Records show that tenants at Twin Parks North West have repeatedly reported over the months and years that their the apartments had no heating, and that they had faulty radiators and broken ventilation systems. Many residents reported that fire alarms were often heard five or six times a day, so they were often ignored. Building had no fire escapes or sprinklers – according to Fire Marshal Daniel Nigro, the building “was potentially constructed outside of New York City’s fire code.” There have been more than two dozen violations and complaints filed by residents, including complaints of cockroaches, rats and mice, water leaks and multiple cases of non-functional elevators. Problems in the building were ongoing despite previous owners receiving $ 25 million in state loans for building repairs in 2013.

New York Mayor Eric Adams said his takeaway of the Bronx fire was to “close the door”, which seems to imply that the family of eight who fled for their lives are at fault for not closing a door that should have been automatically closed by law. new York City. Mayor Adams has launched an “educational campaign” to teach children to keep doors closed. This patently absurd and dishonest insistence on this human tragedy exposes Adams’ real political agenda. Adams ran for office on a platform that promised to build more overcrowded “micro-units” and also pledged to convert 25,000 hotel rooms into apartments which experts say would not be able to meet zoning or conversion requirements.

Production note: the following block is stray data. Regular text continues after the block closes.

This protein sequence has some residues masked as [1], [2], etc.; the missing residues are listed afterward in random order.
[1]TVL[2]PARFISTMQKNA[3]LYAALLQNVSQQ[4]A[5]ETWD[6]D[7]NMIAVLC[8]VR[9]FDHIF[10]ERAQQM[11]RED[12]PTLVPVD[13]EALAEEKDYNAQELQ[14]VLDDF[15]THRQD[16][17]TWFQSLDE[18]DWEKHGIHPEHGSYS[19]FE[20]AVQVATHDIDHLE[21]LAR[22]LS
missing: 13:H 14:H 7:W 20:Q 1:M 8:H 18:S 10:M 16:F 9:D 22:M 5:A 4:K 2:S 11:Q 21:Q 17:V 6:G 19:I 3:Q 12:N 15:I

The North West Twin Parks the building was acquired in 2020 by LIHC Investment Group, Belveron Partners and Camber Property Group in a $ 166 million deal for eight rent-regulated buildings in the Bronx. They bought the building from an international real estate group led by Rubin Schron, a real estate mogul with a net worth of over $ 3 billion. Camber Property Group co-founders are Rick Gropper, a member of New York Mayor Eric Adams’ transition team for housing issues, and Andrew Moelis, son of Ron Moelis, an affordable housing developer and donor to Democrats. Camber Property Group is promoting itself as a provider of ‘quality’ affordable housing, but rather than making desperately needed repairs to decades-old buildings like Twin Parks North West, Gropper and Moelis have spent over $ 260 million in 2021 to add affordable housing buildings to their business. investment portfolio.

A few days before the Bronx fire, Andrew Gerdon of LIHC Investment Group, another of the owners, said naked in an interview, “There are very few asset classes with more proven resilience and endurance than affordable housing and competition for offers in the five boroughs remains extremely high. This is the sickening reality of the capitalist system. The few affordable apartment buildings that still exist in major cities are being sold off by corporate politicians (most often from the Democratic Party) to wealthy investors, whose very intention is to keep the housing as cheap as possible. , by cutting as many corners as underfunded. , weakened government oversight will allow it. The lives of struggling, low-income tenants are reduced to mere stock market assets generating additional profits for the ultra-rich.